Organ. Very well played too. The pipe chamber in the southeast corner of the church was added in 1884 to accommodate a small two manual organ that was replaced in 1994 by a shiny new instrument, of which the congregation is justifiably proud.
Did anything distract you?
There was quite a lot of noise from the children in the service - but I'm used to that and I like to see and hear kids in church. But they did distract me from concentrating on getting an impression of the physical aspects of the church.
Was the worship stiff-upper-lip, happy clappy, or what?
It seemed pretty solid middle-of-the-road Anglican to me, though I don't have a lot of experience with different styles. There were a few things that were different from where I normally worship. For example, a bell was rung at the elevation of the host, and we had candles for the baptism. There was no choir and the responses were said – I wondered if that could be written off to it being summer holiday time.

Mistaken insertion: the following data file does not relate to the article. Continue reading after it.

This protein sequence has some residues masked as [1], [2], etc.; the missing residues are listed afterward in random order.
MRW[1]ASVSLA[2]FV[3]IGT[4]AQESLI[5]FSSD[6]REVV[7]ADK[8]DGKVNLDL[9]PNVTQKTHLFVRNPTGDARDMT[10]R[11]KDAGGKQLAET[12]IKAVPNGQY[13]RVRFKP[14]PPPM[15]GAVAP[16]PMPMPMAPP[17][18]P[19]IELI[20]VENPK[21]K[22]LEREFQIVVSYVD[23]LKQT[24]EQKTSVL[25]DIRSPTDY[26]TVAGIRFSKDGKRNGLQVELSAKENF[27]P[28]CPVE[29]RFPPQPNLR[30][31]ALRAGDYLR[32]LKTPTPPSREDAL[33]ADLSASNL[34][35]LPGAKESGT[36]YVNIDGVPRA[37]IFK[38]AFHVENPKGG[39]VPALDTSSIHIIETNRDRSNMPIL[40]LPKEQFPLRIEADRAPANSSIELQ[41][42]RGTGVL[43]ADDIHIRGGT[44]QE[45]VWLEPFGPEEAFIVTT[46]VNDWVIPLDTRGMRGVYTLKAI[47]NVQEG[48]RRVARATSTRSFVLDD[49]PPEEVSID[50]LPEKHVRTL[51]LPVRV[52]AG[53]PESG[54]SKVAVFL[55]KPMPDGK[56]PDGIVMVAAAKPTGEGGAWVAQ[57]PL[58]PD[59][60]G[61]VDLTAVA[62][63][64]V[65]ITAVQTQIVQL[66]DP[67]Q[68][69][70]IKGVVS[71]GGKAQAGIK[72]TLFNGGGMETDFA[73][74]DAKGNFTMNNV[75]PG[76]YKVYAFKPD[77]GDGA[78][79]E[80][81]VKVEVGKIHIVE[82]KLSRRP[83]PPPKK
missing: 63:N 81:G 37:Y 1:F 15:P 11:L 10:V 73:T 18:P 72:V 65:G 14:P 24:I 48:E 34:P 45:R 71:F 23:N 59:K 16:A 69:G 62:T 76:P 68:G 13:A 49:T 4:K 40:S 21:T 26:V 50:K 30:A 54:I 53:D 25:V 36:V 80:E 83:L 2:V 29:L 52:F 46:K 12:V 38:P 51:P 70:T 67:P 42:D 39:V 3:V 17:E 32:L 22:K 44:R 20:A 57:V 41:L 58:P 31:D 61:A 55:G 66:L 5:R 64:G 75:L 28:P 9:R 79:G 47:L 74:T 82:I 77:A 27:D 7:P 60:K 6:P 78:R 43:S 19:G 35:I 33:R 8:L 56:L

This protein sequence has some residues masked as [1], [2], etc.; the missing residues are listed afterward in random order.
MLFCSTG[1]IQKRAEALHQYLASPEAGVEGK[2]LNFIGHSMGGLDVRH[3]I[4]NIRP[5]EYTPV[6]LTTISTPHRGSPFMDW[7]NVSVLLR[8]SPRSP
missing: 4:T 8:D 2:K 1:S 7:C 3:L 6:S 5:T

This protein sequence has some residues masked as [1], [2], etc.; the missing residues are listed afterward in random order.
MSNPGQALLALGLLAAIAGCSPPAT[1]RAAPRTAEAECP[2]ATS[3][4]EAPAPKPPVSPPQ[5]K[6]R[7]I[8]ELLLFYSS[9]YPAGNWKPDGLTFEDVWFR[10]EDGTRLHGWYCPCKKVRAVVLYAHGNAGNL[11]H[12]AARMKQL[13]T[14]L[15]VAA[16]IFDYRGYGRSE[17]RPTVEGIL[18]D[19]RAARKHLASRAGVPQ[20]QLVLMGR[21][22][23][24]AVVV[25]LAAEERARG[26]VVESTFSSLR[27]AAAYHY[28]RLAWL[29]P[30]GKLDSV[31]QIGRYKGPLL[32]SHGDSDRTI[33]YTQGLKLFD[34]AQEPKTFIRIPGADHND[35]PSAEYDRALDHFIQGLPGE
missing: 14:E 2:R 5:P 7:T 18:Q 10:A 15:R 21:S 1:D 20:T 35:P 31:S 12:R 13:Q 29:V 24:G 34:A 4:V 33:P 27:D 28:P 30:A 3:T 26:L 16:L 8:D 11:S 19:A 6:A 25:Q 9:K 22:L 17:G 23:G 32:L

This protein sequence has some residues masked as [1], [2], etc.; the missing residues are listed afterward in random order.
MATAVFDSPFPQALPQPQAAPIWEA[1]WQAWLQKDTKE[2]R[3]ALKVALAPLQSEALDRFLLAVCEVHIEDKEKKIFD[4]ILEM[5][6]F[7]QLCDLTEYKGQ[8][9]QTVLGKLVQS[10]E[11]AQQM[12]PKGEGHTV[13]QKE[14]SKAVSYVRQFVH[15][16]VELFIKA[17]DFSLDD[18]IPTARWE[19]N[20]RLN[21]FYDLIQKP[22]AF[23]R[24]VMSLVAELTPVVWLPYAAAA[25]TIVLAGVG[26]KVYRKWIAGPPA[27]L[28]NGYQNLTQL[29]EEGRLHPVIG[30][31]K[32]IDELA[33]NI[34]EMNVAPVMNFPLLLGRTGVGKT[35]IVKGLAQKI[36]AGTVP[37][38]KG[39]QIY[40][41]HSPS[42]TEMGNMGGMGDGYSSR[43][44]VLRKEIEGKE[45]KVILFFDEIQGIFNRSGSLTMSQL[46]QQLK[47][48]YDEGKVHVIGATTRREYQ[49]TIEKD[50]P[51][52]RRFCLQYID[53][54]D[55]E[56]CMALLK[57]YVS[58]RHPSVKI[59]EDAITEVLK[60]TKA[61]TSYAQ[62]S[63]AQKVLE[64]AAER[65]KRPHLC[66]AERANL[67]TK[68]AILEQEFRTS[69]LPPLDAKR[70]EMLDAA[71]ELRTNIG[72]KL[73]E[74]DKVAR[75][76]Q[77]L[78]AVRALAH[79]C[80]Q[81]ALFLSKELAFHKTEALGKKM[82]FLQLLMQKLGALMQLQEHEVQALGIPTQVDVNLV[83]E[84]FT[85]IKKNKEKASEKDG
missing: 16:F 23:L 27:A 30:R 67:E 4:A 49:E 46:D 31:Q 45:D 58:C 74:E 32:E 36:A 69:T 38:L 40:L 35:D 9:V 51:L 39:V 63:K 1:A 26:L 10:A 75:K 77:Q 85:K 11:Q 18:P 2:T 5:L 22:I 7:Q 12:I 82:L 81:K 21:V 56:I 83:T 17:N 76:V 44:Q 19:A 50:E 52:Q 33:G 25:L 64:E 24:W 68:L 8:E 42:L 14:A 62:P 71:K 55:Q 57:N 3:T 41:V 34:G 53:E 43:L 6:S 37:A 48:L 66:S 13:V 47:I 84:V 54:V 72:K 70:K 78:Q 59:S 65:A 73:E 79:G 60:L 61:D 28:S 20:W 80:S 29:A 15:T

Exactly how long was the sermon?
On a scale of 1-10, how good was the preacher?
9 – Vicar Cunningham had a forceful style and certainly made me listen. I usually drift off during the sermon to thoughts about lunch, work, etc. Deplorable, I know – but there was no drifting off today!
In a nutshell, what was the sermon about?
No one can deny that our inner cities are burdened by crime. God liberates us by his love and his law, by the gift of the Holy Spirit through baptism, and by the suffering, death and resurrection of Jesus. But we deny that liberation by sinking into the bonds of sin, which lead to crime. And middle class England is also guilty of hypocrisy for doing exactly that but concealing it and failing to acknowledge it. It's no good just preaching sermons about the reductionist secularism of our society and the evil that results. We must take up what we are given through baptism and go out and preach the gospel so that others may also be liberated.